Plants of
South Australia
Lomandra micrantha ssp. micrantha
Liliaceae
Small-flower Mat-rush
Display all 12 images
Regional Species Conservation Assessments per IBRA subregion.
Least concern
Near threatened
Rare
Vulnerable
Endangered
Critically endangered
Extinct
Data deficient
Adelaide
Arkaroola
Ceduna
Coober Pedy
Hawker
Innamincka
Marla
Marree
Mount Gambier
Oodnadatta
Renmark
Wudinna
Keith
Yunta
Enlarge Map
Copy Map
Copy Map
Display IBRA region text

Botanical art

Kath Alcock paintings: 6.

Etymology

Lomandra, from the Greek 'loma', meaning edge, border or fringe and 'andros,' meaning a male, alluding to the circular margin of the anthers in some species. Micrantha from the Greek 'micros', meaning small and 'anthos', meaning a flower.

Distribution and status

Found in the southern part of South Australia, from Eyre Peninsula to the lower South-east, growing on sand and sandy clay. Also found in Western Australia and Victoria. Native. Common in South Australia. Common in the other States.
Herbarium regions: Eyre Peninsula, Northern Lofty, Murray, Yorke Peninsula, Southern Lofty, Kangaroo Island, South Eastern, Green Adelaide
NRM regions: Adelaide and Mount Lofty Ranges, Eyre Peninsula, Kangaroo Island, Northern and Yorke, South Australian Murray-Darling Basin, South East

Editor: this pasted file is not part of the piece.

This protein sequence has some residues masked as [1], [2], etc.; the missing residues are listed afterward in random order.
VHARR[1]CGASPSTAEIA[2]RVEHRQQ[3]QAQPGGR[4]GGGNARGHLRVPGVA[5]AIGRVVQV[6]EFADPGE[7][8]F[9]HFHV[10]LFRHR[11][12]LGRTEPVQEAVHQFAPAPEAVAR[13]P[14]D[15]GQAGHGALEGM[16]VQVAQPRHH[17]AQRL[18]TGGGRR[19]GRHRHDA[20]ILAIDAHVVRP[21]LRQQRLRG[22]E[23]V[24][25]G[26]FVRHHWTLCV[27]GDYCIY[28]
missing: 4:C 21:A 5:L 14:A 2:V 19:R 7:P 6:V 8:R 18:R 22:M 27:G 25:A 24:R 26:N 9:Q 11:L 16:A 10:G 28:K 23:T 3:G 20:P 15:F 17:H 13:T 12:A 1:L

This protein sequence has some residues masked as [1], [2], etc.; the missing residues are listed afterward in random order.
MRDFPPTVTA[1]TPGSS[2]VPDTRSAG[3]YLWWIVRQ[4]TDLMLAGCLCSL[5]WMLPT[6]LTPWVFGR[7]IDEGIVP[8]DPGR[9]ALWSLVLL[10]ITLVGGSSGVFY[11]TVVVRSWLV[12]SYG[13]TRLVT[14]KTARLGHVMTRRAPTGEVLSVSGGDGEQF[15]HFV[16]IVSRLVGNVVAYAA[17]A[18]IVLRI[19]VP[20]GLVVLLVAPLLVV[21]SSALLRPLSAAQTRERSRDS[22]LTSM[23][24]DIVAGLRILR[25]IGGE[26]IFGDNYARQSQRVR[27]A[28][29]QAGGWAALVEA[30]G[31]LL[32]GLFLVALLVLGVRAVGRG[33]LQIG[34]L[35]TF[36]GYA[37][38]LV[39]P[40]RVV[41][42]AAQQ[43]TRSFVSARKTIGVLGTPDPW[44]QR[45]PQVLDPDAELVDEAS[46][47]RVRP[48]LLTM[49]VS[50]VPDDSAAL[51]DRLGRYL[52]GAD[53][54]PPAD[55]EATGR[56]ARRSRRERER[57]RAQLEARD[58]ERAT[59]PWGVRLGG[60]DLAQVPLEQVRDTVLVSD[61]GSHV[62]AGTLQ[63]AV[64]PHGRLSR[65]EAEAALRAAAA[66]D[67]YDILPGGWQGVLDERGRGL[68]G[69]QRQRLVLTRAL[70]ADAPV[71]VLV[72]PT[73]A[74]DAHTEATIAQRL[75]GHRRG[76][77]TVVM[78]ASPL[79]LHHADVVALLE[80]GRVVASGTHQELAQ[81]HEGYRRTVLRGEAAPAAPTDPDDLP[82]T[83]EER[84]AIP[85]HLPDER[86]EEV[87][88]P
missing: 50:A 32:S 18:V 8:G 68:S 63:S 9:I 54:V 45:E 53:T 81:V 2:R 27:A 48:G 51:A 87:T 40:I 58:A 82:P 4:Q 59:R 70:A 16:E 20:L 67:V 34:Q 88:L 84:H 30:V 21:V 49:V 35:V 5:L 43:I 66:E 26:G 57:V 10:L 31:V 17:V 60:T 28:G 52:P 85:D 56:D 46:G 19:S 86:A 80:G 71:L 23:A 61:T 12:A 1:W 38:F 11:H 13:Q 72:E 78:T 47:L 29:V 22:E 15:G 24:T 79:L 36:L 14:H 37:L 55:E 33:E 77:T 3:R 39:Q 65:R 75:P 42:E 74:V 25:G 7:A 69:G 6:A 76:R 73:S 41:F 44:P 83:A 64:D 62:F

AVH map: SA distribution map (external link)

Plant description

Dioecious rhizomatous, perennial herb to 0.7 m high; clumps to 0.2 m wide. Leaves to 80 cm long and 2.5 mm wide; filiform or terete; hard and stiff, smooth, plano-convex or slightly channeled, with brown or black basal sheaths. Male flowers spreading or drooping. Female flowers similar but the panicle usually narrower and shorter. Flowers green-purple-brown. Flowering between May and December. Fruits are ovoid to globular capsule to 5 mm long; smooth. Seeds are yellow to brown, rounded wedge-shaped seed to 5 mm long and 3 mm wide. Seed embryo type is linear, underdeveloped.

Seed collection and propagation

Collect seeds between December and January. Collect mature fruits, turning brown with a hard seed inside, or when they are starting to split. Place the capsules in a tray and leave to dry for one to two weeks. Then rub the capsules gently by hand to dislodge the seeds. Use a sieve to separate the unwanted material. Store the seeds with a desiccant such as dried silica beads or dry rice, in an air tight container in a cool and dry place. From three collections, the seed viability was high, at 100%. This species has morpho-physiological dormancy and can take several weeks to germinate.

Seeds stored:
  Hide
LocationNo. of seeds
(weight grams)
Number
of plants
Date
collected
Collection number
Collection location
Date
stored
% ViabilityStorage
temperature
BGA1,700 (26.96 g)3017-Nov-2010DJD2031
South Eastern
1-Jan-2012100%-18°C
Location: BGA — the seeds are stored at the Adelaide Botanic Gardens, MSB — the seeds are stored at the Millennium Seed Bank, Kew, England.
Number of plants: This is the number of plants from which the seeds were collected.
Collection location: The Herbarium of South Australia's region name.
% Viability: Percentage of filled healthy seeds determined by a cut test or x-ray.